One of the Tuia 250 flotilla's stops in the Bay of Islands this week was not part of the original programme — despite its historic links to Tupaia, a master navigator and high priest from Tahiti who sailed with Cook on the Endeavour.

In 1769 Te Koukou, an ancestor of Te Kapotai hapū, was shot in the thigh at Motuarohia Island by members of Cook's crew.

Tupaia accompanied the badly injured Te Koukou back to Waikare — which is these days on the back road between Kawakawa and Russell — where he helped him heal.

Tuia 250: Flotilla heads to Bay of Islands after Whangārei visit concludes
Tuia 250: Stirring haka as flotilla journey into Whangārei Harbour
Tuia 250: Crews officially welcomed to Whangārei
Tuia 250: Flotilla to arrive in Whangārei as voyage reaches Northland


In a mark of gratitude Te Koukou gifted Tupaia a rei puta niho (pendant) and a heru (comb), taonga which are now in the British Museum.

Despite the link, kaumatua Kara George said Waikare was not originally included in the Tuia 250 voyage, even though Russell and Waitangi — which Cook hadn't visited — were.

The hapū was told they'd applied too late and there was no time or money left for an extra stop.

"So we pushed hard because we had a story. When we kept coming up against obstacles we said we'd hold our own event."

Waikare Marae kaumatua Kara George. Photo / John Stone
Waikare Marae kaumatua Kara George. Photo / John Stone

Part of Tuia 250 involves bringing mauri stones from Raiatea (an island in French Polynesia) on the Tahitian waka.

"Initially they wanted us to walk to Waitangi to get ours. We said, 'that's not hapū rangatiratanga'."

Last week flotilla representatives visited Waikare Marae and agreed to include it in their voyage. The new plan involves one of the waka hourua (double-hulled canoes) staying in the upper Waikare Inlet on Thursday night.

Before dawn on Friday a waka from Te Kura o Waikare will paddle out to the waka hourua to collect the mauri stone and some of the Tahitian sailors, then transport them up a creek to the bridge next to the marae.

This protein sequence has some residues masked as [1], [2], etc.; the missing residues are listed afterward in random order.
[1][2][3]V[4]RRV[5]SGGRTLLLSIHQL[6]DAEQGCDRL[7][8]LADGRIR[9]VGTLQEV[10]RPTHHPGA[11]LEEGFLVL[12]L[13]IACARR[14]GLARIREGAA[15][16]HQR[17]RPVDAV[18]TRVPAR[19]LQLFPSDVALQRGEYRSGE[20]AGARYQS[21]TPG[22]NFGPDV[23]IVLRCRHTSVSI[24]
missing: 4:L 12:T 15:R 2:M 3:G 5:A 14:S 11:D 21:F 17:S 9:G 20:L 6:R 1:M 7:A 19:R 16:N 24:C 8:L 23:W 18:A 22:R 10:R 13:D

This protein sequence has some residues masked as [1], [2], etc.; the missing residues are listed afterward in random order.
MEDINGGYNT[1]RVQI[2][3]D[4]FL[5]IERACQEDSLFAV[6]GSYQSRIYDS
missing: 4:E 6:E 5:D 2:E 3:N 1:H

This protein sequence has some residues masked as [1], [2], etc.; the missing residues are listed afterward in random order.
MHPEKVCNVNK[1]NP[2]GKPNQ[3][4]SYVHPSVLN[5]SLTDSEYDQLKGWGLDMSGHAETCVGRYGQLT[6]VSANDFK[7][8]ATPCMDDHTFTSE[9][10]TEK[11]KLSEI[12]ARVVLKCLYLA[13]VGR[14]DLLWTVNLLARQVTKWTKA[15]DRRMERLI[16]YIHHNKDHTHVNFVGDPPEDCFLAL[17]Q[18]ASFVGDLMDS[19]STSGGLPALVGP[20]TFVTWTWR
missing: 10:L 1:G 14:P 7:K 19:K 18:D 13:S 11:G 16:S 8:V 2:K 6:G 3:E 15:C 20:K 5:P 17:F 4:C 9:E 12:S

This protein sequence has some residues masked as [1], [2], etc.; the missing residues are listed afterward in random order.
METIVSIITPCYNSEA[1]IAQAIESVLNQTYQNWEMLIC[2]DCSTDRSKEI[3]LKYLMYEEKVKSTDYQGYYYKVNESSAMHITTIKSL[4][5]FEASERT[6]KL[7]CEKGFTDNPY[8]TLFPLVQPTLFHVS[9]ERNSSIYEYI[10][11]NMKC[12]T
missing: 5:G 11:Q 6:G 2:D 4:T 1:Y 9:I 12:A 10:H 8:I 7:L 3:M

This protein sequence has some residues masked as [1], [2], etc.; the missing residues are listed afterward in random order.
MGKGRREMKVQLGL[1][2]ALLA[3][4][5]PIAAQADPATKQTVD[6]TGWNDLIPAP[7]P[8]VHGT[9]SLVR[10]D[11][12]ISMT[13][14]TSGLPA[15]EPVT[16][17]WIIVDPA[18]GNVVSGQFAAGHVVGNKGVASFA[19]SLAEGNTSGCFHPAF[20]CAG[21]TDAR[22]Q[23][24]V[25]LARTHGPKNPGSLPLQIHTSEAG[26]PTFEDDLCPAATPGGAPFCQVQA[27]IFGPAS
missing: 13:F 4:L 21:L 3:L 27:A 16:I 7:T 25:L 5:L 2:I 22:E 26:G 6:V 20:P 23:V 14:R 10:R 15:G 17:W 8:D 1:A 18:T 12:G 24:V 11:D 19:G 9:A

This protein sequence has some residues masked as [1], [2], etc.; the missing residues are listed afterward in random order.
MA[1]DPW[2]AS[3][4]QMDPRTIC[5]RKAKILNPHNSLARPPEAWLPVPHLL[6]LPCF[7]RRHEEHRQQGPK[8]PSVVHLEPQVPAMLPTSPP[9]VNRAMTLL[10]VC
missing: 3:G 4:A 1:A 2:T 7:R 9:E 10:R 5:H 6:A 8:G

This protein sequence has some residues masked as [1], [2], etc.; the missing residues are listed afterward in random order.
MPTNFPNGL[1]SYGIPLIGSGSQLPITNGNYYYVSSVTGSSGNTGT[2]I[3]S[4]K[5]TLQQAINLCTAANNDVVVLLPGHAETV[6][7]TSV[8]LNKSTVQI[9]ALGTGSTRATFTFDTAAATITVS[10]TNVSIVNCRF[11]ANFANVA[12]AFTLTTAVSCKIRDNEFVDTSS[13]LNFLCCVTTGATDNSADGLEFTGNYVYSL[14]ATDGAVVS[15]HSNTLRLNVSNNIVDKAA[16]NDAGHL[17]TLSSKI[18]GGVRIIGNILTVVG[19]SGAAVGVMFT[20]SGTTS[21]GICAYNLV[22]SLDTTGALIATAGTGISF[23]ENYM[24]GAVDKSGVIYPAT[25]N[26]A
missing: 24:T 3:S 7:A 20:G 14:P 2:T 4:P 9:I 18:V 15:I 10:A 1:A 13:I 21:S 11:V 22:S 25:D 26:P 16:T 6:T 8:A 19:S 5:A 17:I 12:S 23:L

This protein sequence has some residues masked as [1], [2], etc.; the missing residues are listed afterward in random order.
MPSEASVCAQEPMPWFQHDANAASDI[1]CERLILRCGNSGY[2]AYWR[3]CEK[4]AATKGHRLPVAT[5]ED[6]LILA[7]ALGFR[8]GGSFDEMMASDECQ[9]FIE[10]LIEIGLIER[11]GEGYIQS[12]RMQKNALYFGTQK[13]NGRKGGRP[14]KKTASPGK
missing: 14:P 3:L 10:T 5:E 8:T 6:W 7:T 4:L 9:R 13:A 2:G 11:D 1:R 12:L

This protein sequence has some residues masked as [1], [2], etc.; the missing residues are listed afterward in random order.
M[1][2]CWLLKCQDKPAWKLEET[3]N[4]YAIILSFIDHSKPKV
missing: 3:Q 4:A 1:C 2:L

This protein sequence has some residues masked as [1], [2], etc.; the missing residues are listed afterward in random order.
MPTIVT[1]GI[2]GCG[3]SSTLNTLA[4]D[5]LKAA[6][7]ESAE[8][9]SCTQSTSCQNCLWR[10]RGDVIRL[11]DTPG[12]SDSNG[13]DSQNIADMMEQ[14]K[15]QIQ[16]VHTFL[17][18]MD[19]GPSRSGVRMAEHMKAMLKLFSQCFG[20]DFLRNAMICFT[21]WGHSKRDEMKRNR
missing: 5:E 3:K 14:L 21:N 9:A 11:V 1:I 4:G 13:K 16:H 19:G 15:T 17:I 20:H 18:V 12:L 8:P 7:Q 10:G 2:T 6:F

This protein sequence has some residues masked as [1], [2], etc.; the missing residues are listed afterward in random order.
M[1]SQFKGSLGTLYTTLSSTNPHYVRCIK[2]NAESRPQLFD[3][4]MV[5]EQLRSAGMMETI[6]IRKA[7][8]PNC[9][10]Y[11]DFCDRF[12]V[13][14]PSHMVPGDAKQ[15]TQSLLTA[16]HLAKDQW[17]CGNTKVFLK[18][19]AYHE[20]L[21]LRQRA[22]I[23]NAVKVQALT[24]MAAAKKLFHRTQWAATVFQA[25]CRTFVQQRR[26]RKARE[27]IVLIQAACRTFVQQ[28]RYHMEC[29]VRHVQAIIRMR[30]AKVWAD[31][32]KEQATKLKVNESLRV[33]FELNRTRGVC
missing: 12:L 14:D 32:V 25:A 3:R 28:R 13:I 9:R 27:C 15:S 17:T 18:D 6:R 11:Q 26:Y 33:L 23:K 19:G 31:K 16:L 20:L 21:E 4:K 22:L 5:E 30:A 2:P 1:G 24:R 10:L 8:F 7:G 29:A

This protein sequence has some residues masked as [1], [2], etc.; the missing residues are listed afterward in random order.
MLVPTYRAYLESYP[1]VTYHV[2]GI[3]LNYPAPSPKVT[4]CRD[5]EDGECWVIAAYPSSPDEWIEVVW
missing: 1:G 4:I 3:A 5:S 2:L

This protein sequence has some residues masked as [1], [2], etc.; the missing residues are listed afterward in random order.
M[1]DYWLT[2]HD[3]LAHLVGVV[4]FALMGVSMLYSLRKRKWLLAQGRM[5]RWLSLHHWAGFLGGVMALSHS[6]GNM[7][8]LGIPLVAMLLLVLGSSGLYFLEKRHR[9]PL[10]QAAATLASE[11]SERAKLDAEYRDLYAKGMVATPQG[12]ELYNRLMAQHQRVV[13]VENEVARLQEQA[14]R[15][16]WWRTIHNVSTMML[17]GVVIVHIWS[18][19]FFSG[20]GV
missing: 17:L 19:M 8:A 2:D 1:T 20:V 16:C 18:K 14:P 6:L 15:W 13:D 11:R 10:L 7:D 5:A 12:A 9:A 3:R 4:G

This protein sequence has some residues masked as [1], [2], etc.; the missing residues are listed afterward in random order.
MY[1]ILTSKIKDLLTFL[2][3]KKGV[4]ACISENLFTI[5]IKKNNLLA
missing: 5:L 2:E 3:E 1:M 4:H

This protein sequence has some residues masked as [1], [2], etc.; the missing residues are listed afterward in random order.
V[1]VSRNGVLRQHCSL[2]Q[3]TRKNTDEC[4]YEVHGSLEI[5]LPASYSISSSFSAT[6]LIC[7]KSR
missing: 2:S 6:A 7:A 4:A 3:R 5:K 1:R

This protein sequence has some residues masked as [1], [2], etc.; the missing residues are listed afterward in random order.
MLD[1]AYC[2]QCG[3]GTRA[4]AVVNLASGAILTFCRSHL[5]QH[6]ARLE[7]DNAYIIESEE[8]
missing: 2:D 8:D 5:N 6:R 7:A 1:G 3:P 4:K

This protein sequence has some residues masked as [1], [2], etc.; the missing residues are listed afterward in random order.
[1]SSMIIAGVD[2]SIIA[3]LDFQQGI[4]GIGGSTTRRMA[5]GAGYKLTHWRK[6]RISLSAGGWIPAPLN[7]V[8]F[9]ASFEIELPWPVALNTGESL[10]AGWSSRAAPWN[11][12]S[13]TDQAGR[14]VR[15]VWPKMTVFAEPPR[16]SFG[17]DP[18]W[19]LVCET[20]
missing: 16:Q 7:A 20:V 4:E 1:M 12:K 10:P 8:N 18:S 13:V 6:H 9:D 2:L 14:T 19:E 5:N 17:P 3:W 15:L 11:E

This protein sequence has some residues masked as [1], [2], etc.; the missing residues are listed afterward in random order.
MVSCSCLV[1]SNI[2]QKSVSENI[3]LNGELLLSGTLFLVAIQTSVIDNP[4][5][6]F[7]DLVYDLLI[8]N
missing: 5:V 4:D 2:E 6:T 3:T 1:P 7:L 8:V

From there the stone and the Tahitians would be ceremonially welcomed ashore about 5.30am, George said.


That would be followed by powhiri for surrounding hapū at 9.30am and visiting dignitaries at 11.30am, and finally a hākari (feast) at 2.30pm.

Dignitaries confirmed so far included Northland and Whangārei MPs Matt King and Shane Reti and Labour list MP Willow-Jean Prime, who is also the marae chairwoman.

While Te Kapotai hapū was unhappy about being left out, another stop on the voyage was cancelled after objections by the iwi Ngāti Kahu.

Mangonui was to have been the last port of call for the full flotilla but Ngāti Kahu was unhappy about not being consulted. They also viewed Cook as a "barbarian" whose visit had paved the way for colonisation and the large-scale loss of land.

Cook did not call in to Mangonui but the flotilla's planned visit was said to be in honour of Sir Hekenukumai Busby, the late master navigator whose workshop and celestial navigation school is at nearby Aurere.

The name Doubtless Bay comes from a note in Cook's journal. As he sailed past the entrance he wrote "doubtless a bay".